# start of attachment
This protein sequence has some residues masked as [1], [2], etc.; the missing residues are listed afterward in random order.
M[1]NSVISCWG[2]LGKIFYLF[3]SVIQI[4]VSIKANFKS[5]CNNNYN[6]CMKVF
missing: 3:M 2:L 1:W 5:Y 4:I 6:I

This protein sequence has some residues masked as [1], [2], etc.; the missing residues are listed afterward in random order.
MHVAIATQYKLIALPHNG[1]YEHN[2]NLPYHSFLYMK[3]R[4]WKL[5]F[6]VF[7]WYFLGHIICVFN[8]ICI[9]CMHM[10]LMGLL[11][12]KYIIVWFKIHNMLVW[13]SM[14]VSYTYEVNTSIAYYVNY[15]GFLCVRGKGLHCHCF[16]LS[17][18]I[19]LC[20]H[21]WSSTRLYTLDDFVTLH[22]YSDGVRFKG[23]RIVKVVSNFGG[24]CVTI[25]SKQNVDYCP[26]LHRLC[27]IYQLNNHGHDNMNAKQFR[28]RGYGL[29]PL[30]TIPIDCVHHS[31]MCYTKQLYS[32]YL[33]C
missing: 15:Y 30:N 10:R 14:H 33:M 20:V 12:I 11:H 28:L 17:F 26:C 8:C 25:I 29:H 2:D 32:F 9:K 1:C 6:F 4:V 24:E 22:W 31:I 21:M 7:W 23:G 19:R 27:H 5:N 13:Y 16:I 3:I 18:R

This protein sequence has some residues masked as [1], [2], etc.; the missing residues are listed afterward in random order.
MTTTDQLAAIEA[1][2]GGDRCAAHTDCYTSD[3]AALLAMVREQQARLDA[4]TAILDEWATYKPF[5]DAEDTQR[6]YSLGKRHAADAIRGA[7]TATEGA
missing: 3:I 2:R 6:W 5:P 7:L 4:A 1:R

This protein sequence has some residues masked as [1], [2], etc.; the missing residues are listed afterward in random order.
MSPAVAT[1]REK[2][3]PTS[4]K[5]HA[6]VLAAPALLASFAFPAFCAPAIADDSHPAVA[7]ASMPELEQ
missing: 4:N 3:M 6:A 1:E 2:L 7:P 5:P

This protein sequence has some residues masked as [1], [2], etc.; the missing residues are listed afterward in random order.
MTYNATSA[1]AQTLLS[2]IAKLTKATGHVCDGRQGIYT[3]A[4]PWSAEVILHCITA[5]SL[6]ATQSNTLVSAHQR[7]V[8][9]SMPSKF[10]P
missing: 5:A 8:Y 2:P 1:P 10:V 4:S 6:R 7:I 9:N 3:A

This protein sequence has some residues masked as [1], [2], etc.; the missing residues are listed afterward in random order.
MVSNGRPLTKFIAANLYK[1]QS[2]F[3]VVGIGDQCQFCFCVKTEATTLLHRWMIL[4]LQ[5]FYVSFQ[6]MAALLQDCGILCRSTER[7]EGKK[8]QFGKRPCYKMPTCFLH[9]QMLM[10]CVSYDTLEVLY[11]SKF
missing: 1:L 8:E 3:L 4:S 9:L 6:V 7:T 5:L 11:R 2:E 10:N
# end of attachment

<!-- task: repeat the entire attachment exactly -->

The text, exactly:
This protein sequence has some residues masked as [1], [2], etc.; the missing residues are listed afterward in random order.
M[1]NSVISCWG[2]LGKIFYLF[3]SVIQI[4]VSIKANFKS[5]CNNNYN[6]CMKVF
missing: 3:M 2:L 1:W 5:Y 4:I 6:I

This protein sequence has some residues masked as [1], [2], etc.; the missing residues are listed afterward in random order.
MHVAIATQYKLIALPHNG[1]YEHN[2]NLPYHSFLYMK[3]R[4]WKL[5]F[6]VF[7]WYFLGHIICVFN[8]ICI[9]CMHM[10]LMGLL[11][12]KYIIVWFKIHNMLVW[13]SM[14]VSYTYEVNTSIAYYVNY[15]GFLCVRGKGLHCHCF[16]LS[17][18]I[19]LC[20]H[21]WSSTRLYTLDDFVTLH[22]YSDGVRFKG[23]RIVKVVSNFGG[24]CVTI[25]SKQNVDYCP[26]LHRLC[27]IYQLNNHGHDNMNAKQFR[28]RGYGL[29]PL[30]TIPIDCVHHS[31]MCYTKQLYS[32]YL[33]C
missing: 15:Y 30:N 10:R 14:H 33:M 20:V 12:I 11:H 28:L 17:F 26:C 8:C 25:I 29:H 2:D 32:F 9:K 1:C 6:F 4:V 24:E 22:W 31:I 21:M 7:W 23:G 19:R 27:H 5:N 13:Y 16:I 3:I 18:R

This protein sequence has some residues masked as [1], [2], etc.; the missing residues are listed afterward in random order.
MTTTDQLAAIEA[1][2]GGDRCAAHTDCYTSD[3]AALLAMVREQQARLDA[4]TAILDEWATYKPF[5]DAEDTQR[6]YSLGKRHAADAIRGA[7]TATEGA
missing: 3:I 2:R 6:W 5:P 7:L 4:A 1:R

This protein sequence has some residues masked as [1], [2], etc.; the missing residues are listed afterward in random order.
MSPAVAT[1]REK[2][3]PTS[4]K[5]HA[6]VLAAPALLASFAFPAFCAPAIADDSHPAVA[7]ASMPELEQ
missing: 4:N 3:M 6:A 1:E 2:L 7:P 5:P

This protein sequence has some residues masked as [1], [2], etc.; the missing residues are listed afterward in random order.
MTYNATSA[1]AQTLLS[2]IAKLTKATGHVCDGRQGIYT[3]A[4]PWSAEVILHCITA[5]SL[6]ATQSNTLVSAHQR[7]V[8][9]SMPSKF[10]P
missing: 5:A 8:Y 2:P 1:P 10:V 4:S 6:R 7:I 9:N 3:A

This protein sequence has some residues masked as [1], [2], etc.; the missing residues are listed afterward in random order.
MVSNGRPLTKFIAANLYK[1]QS[2]F[3]VVGIGDQCQFCFCVKTEATTLLHRWMIL[4]LQ[5]FYVSFQ[6]MAALLQDCGILCRSTER[7]EGKK[8]QFGKRPCYKMPTCFLH[9]QMLM[10]CVSYDTLEVLY[11]SKF
missing: 1:L 8:E 3:L 4:S 9:L 6:V 7:T 5:L 11:R 2:E 10:N